several competitor assets, including 11 Géant stores from the Fawaz Alhokair Group.
Several international retailers entered the market in the past year. Boots, the U.K. health and beauty retailer already present in the UAE, Kuwait, Bahrain and Qatar, opened its first Saudi store in Jeddah in 2010. Indian mobile handset maker Micromax plans to enter Saudi Arabia in 2011 through several partners.
When considering Saudi Arabia, retailers have to bear in mind the constraints of government regulations. Retailers must hire Saudi employees, particularly for operational positions such as checkout, and they often need to comply with the religious laws (such as Halal principles for food preparation). Despite these challenges, Saudi Arabia should not be ignored.
UAE: Becoming saturated.
The UAE (population 5.4 million) is recovering quickly from the economic downturn, reflected by the second-highest ranking in market attractiveness of all countries in the GRDI. Tourism, sizable household consumption and ample retail space is boosting the retail sector. Still, the UAE dropped from 7th to 9th place this year. One cause is an increasingly saturated market as many foreign entrants have set up operations in the country.
Consumer spending grew a healthy 9 percent last year, a good indicator of consumers’ stabilizing confidence. Overall, however, consumers remain cautious with discretionary spending and, compared to pre-crisis years, have a greater propensity to save. Prices are rising faster than wages, and many consumers are feeling their purchasing power declining. In response, the government temporarily lowered prices at hypermarkets for 260 basic commodities in March 2011 and began supervising pricing tactics by retailers.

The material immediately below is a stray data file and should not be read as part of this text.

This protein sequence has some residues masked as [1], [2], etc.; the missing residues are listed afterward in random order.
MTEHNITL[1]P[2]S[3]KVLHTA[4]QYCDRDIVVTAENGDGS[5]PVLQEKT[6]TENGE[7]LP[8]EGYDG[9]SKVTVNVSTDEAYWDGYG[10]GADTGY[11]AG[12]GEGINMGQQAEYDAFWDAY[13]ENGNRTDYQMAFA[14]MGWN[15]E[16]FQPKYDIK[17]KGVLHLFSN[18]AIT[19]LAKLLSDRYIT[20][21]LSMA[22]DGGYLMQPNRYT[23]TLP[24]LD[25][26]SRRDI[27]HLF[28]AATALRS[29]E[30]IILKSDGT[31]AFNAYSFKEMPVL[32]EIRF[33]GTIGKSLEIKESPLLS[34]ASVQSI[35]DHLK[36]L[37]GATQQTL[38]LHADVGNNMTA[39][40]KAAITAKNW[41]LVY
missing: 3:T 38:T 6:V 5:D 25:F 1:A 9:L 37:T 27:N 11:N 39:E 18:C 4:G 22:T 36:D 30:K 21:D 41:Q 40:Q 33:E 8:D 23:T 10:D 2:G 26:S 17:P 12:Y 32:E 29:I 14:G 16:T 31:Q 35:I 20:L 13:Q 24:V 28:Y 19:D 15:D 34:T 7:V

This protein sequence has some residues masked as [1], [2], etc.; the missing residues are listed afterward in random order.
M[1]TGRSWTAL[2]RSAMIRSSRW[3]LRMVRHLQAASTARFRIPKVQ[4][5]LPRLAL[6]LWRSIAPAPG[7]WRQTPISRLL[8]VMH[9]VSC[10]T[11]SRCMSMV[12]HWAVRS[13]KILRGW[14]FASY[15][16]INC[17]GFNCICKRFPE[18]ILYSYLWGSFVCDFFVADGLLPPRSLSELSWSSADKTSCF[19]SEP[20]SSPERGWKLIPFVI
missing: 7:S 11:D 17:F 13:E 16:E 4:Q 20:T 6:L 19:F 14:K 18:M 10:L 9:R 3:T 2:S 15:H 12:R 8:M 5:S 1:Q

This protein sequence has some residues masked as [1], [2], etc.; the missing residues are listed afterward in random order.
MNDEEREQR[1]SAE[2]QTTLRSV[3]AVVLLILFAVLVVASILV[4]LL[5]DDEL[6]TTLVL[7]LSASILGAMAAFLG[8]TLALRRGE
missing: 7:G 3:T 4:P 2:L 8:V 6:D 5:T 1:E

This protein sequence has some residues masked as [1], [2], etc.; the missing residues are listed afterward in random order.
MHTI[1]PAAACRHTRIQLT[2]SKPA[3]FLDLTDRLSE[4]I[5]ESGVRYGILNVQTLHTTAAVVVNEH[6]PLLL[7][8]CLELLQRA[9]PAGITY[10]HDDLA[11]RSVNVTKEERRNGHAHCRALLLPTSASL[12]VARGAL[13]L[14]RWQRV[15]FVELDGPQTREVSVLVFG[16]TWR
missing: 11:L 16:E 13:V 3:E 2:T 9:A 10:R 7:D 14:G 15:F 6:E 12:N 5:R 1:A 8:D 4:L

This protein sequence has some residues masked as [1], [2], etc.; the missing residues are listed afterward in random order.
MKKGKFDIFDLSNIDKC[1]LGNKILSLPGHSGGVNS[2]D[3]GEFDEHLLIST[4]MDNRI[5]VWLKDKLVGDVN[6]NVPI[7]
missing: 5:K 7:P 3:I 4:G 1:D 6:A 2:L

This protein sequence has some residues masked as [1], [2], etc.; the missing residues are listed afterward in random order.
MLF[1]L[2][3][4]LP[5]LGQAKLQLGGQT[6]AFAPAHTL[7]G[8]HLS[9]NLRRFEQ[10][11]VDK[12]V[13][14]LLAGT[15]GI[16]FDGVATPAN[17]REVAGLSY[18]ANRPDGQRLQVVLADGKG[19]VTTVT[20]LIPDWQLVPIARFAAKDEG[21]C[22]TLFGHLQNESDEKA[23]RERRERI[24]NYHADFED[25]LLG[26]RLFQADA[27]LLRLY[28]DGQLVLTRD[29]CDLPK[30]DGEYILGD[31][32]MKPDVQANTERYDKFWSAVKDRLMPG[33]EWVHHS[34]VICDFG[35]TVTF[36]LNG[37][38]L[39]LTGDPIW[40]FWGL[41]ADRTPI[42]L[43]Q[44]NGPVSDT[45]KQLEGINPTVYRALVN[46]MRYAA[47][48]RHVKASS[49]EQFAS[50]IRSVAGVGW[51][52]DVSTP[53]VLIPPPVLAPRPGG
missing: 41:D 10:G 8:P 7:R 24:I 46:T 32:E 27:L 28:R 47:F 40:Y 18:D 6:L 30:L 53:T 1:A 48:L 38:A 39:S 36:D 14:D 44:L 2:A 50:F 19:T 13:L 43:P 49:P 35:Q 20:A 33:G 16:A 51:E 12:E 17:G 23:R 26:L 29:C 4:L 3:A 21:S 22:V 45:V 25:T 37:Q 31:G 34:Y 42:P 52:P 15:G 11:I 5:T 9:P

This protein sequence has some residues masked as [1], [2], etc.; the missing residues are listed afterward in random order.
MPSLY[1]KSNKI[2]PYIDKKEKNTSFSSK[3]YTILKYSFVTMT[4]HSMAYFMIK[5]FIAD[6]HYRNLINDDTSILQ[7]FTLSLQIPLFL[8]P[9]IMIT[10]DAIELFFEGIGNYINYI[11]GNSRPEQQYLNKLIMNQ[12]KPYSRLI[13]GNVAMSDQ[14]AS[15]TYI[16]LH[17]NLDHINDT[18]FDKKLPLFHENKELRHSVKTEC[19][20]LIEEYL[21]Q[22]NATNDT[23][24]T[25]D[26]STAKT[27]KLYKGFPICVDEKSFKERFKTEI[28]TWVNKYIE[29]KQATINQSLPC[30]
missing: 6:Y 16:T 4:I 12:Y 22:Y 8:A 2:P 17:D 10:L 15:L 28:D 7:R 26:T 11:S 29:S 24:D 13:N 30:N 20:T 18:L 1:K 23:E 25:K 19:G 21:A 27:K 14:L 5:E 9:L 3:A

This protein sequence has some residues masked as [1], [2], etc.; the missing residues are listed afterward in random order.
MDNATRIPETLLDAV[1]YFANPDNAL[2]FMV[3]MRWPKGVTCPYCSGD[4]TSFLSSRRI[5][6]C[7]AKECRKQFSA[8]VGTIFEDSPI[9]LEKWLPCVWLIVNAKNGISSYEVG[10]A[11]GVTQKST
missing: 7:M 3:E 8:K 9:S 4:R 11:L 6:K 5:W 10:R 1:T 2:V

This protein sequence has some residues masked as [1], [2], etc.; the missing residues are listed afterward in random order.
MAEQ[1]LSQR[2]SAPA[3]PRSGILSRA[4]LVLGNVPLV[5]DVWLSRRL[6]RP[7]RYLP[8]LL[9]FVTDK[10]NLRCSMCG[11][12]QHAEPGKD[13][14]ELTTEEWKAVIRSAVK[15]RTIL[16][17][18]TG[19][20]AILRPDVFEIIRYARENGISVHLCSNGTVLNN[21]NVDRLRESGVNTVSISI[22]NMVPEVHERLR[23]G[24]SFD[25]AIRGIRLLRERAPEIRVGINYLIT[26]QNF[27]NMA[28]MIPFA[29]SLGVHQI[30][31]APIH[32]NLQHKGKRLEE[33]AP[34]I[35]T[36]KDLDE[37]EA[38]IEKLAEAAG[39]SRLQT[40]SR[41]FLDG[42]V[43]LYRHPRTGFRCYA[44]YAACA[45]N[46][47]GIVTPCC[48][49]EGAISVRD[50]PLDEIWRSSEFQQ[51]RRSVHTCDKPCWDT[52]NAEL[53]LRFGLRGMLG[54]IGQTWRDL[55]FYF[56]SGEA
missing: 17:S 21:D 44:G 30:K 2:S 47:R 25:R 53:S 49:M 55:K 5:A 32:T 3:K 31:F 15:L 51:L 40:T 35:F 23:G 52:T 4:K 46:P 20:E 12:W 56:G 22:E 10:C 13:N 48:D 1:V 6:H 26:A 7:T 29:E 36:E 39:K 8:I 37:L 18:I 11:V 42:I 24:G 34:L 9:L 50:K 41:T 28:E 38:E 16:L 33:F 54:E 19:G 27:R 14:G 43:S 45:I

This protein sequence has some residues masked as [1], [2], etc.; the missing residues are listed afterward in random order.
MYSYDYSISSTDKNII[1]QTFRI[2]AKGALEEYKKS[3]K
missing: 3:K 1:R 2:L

For many retailers, the UAE remains the preferred entry point into MENA for new products and brands. In 2010, Bloomingdale’s opened its first store outside the United States in Dubai, and Victoria’s Secret opened its first store in the region through a partnership with M.H. Alshaya.
The economic downturn gave UAE retailers pause for thought. Until recently, many of them established outlets in whatever mall space was available, failed to consider the market position, adjacent facilities or store location within the mall, and as a consequence paid the price: Unfavourable location and a poor economic climate forced France’s Auchan to close its Dubai DragonMart hypermarket in January 2011; and major luxury fashion and accessories player BinHendi Enterprises closed its 26-store wing in Deira City Centre after its customers, no longer suited to its high-end products, started going to newer malls. Now, retailers are paying more attention to consumer profile and location and the
selection they offer in each location.
Consumer spending in the UAE grew a healthy 9 percent last year, a good indicator of stabilizing confidence.
Turkey: Leapfrogging into the top 10.
Turkey jumped eight spots to take 10th place in the Index. The economy has recovered from the global recession, with GDP growing by 8.9 percent in 2010. Turkey’s population of 73.6 million is mostly urban, and more women have entered the workforce. The demand for convenience shopping is increasing, and the number of shopping malls is surging, especially in Istanbul and other large cities. Retailers are also investing in medium-sized cities by introducing smaller formats to improve market access. The Turkish market has potential, but the domestic and international competition is intense. Growth along with consolidation will be the key highlights of the market in the coming years.